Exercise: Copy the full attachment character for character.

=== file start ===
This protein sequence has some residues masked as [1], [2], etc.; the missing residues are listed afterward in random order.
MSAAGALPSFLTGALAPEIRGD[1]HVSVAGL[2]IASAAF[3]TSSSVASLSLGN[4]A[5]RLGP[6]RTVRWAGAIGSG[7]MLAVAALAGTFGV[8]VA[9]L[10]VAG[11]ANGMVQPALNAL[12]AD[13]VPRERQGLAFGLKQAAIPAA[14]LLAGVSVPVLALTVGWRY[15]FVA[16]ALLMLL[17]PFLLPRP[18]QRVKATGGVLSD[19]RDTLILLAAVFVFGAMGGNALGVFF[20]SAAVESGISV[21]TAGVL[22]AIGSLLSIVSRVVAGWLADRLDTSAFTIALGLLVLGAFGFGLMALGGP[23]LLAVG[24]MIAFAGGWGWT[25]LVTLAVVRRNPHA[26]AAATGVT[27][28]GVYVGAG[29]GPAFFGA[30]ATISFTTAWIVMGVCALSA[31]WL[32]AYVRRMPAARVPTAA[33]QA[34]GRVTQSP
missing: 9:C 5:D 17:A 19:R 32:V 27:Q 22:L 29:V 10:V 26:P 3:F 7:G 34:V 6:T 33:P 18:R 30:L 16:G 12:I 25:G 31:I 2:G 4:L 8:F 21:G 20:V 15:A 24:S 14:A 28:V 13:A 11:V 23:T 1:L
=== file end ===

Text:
This protein sequence has some residues masked as [1], [2], etc.; the missing residues are listed afterward in random order.
MSAAGALPSFLTGALAPEIRGD[1]HVSVAGL[2]IASAAF[3]TSSSVASLSLGN[4]A[5]RLGP[6]RTVRWAGAIGSG[7]MLAVAALAGTFGV[8]VA[9]L[10]VAG[11]ANGMVQPALNAL[12]AD[13]VPRERQGLAFGLKQAAIPAA[14]LLAGVSVPVLALTVGWRY[15]FVA[16]ALLMLL[17]PFLLPRP[18]QRVKATGGVLSD[19]RDTLILLAAVFVFGAMGGNALGVFF[20]SAAVESGISV[21]TAGVL[22]AIGSLLSIVSRVVAGWLADRLDTSAFTIALGLLVLGAFGFGLMALGGP[23]LLAVG[24]MIAFAGGWGWT[25]LVTLAVVRRNPHA[26]AAATGVT[27][28]GVYVGAG[29]GPAFFGA[30]ATISFTTAWIVMGVCALSA[31]WL[32]AYVRRMPAARVPTAA[33]QA[34]GRVTQSP
missing: 9:C 5:D 17:A 19:R 32:V 27:Q 22:L 29:V 10:V 26:P 3:F 7:G 34:V 6:T 33:P 18:R 30:L 16:G 12:I 25:G 31:I 2:G 4:L 8:F 21:G 20:V 15:A 24:S 14:A 28:V 13:A 11:V 23:T 1:L